- Associated Press - Monday, September 19, 2011

MEXICO CITY For 30 years, Estela Moran has sold almost every edible part of a cow at her meat stand in a neighborhood market. The sale of tripe, feet, tongue and prime beef has put three of her sons through college.

But all is not well at Gascasonica, the small market in a lower-class Mexico City neighborhood where Ms. Moran works.

Several stands are vacant. Others are used just for storage. Ms. Moran said her sales have declined gradually as U.S.-style supermarkets have flourished.

Across from her post, other meat sellers haven’t been at the market in days.

“I don’t know where they are,” the 60-year-old Ms. Moran said as she packed leftover meat in plastic bags. “I’ll be here selling until I get sick or I can’t do it anymore. We don’t earn much, but it’s a living. I have customers that depend on me.”

Mexico City’s neighborhood markets - the rowdy, smelly, vibrant landmarks of concrete and corrugated tin that sell everything from cactus salads to pinatas - are struggling as more Mexicans migrate to the relatively more orderly, cleaner, air-conditioned and foreign-owned supermarkets.

Shoppers say supermarkets have easier access, have a wider variety of items and are safer.

“I know that by coming here we’re making a foreign company richer and the market vendors poorer,” said 57-year-old Maria Teresa Hernandez as she left her local Wal-Mart with bags full of chocolate, juices and underwear. “But they have everything here.”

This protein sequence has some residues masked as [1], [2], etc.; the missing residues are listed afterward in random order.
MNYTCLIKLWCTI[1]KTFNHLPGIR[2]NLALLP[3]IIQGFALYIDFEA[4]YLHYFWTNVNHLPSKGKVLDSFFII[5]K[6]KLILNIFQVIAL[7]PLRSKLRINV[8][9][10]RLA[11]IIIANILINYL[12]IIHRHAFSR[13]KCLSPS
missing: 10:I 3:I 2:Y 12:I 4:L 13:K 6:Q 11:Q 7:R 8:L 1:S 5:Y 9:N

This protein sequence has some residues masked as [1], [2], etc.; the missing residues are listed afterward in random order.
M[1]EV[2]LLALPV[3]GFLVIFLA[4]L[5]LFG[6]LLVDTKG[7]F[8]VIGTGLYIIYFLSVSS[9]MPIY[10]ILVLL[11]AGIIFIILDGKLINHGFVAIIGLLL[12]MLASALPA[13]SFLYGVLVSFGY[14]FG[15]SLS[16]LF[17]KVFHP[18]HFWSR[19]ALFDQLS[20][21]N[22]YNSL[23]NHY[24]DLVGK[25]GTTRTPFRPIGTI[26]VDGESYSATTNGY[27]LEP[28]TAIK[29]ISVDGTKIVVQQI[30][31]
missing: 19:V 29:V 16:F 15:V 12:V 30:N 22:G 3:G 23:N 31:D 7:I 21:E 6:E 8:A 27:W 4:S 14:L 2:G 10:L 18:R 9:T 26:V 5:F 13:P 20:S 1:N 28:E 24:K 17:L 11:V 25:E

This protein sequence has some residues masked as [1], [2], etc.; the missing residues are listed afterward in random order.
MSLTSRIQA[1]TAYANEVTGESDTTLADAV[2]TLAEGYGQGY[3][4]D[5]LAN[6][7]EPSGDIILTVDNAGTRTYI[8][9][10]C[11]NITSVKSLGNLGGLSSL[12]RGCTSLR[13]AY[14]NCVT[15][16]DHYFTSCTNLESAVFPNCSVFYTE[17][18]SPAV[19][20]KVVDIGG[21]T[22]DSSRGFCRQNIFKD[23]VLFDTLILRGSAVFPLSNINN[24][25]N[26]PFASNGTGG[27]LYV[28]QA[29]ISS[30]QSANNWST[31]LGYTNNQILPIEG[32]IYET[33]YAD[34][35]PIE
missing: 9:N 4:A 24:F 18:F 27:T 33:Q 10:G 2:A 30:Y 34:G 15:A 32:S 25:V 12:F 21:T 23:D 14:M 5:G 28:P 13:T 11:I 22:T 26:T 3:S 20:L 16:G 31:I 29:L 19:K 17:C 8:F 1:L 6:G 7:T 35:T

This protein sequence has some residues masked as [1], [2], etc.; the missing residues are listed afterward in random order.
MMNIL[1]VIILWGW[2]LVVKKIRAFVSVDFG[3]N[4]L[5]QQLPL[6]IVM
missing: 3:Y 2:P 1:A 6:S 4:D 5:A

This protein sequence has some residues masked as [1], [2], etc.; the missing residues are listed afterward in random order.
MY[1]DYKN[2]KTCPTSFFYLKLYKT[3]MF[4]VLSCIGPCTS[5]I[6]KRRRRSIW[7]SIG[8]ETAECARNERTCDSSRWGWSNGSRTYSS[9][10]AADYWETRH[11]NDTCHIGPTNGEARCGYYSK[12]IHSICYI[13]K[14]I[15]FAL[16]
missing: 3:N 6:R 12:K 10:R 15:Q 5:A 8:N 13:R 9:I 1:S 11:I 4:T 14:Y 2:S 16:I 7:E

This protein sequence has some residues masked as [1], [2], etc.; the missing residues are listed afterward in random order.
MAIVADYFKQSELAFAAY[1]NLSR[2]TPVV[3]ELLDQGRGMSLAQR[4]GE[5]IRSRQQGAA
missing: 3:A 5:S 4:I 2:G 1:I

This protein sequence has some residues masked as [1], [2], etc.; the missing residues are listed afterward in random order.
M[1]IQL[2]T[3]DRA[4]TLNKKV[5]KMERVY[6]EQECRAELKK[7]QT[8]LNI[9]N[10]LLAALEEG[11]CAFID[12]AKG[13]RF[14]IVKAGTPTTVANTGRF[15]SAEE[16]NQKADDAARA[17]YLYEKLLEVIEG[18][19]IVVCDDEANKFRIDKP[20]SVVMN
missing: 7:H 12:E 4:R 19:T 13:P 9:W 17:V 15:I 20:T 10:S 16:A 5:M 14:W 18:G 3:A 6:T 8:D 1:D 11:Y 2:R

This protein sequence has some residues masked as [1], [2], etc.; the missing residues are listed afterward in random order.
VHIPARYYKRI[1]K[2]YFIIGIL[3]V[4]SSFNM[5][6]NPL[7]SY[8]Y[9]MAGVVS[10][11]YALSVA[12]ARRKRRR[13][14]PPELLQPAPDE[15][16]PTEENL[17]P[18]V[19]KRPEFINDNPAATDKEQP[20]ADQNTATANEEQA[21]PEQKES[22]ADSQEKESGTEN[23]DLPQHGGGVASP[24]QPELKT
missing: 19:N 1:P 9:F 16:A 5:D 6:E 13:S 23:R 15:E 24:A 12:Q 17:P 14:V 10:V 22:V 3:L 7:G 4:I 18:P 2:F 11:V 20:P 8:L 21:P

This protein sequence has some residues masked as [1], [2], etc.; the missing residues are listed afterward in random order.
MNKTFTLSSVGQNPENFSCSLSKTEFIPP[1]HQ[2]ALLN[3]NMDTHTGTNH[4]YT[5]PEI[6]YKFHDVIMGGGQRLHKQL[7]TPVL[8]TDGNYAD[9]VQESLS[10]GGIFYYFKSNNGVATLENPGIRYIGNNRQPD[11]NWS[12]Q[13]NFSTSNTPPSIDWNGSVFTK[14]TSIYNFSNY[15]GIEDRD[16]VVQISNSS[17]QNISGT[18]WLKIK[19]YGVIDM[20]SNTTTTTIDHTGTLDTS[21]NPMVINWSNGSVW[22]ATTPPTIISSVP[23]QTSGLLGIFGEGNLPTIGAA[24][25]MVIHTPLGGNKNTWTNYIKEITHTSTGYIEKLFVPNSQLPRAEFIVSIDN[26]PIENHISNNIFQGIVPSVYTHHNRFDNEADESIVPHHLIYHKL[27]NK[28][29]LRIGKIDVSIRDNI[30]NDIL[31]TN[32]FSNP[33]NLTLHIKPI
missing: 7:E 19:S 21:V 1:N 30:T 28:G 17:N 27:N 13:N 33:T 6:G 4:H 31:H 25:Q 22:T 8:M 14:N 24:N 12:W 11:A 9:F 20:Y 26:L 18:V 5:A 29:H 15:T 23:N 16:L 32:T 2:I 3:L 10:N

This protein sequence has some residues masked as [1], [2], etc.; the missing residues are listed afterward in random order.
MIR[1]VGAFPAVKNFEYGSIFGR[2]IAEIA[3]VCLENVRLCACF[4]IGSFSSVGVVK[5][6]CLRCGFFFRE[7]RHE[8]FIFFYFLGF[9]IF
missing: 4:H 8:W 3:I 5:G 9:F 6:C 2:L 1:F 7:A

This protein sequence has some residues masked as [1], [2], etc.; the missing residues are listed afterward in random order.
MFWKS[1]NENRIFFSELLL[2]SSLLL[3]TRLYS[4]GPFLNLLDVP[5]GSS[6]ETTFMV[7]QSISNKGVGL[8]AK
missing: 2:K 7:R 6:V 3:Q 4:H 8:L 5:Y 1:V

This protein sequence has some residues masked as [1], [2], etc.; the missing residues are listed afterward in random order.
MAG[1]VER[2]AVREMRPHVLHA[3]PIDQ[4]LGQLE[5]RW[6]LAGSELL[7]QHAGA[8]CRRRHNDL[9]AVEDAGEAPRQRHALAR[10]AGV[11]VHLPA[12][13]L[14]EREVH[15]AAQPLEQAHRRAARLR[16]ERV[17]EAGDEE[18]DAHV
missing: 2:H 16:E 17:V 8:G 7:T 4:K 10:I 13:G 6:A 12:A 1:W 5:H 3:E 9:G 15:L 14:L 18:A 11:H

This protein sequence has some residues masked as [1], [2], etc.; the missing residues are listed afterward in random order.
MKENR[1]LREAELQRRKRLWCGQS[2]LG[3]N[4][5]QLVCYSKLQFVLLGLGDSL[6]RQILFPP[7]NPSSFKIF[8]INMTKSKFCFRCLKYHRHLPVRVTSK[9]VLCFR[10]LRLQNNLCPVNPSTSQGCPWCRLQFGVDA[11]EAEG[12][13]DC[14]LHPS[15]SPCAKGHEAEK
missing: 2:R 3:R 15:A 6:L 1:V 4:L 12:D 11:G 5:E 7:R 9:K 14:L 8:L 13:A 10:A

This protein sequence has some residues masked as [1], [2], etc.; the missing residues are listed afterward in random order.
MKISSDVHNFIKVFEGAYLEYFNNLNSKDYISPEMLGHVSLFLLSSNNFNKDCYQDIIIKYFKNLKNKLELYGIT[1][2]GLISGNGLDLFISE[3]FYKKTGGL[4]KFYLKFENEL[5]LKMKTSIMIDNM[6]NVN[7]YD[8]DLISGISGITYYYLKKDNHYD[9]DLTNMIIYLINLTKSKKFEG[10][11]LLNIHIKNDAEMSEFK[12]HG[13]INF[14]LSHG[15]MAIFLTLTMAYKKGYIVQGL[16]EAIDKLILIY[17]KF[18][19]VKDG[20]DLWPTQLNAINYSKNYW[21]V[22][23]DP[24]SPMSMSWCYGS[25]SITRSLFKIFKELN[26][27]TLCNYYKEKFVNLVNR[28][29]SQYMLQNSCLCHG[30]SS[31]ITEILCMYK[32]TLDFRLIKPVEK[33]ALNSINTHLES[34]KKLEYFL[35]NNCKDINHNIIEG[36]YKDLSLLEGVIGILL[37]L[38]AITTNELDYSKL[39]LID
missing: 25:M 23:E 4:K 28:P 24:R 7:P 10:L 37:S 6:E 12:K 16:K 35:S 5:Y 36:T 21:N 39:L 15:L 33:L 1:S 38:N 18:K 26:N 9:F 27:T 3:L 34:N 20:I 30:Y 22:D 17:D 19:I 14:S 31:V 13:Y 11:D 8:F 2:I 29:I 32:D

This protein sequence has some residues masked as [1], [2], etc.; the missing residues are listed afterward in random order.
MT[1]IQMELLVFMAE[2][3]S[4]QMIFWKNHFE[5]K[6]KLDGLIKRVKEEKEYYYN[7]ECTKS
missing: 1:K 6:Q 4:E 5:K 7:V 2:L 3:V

Others, however, say the abundant offering of fresh fruits and produce at low prices is what keeps them going back to the local markets.

Most of the markets, like Gascasonica, were built 50 years ago and have not aged gracefully. A city government survey showed recently that 200 of the 318 markets need urgent repairs to their plumbing and electrical wiring.

More troubling for the more than 70,000 vendors is a steady decline in sales.

Once a staple of this megacity’s daily life, the markets sold 80 percent of the city’s groceries in the 1950s and ‘60s compared with 30 percent now, according to the city’s Office of Economic Development.

A 2002 study by the National Autonomous University of Mexico estimated that sales had declined nearly 60 percent over a decade.

Nearly 10 years later, university professor Gerardo Torres Salcido said sales have dropped even further.

“There are markets that are basically dead,” said Guadalupe Loaeza, a columnist for the daily Reforma newspaper and an author who has chronicled Mexican life. “Many are in bad conditions. There are rats and leaks. I remember many years ago, no one went to the supermarkets. Now everyone goes to them.”

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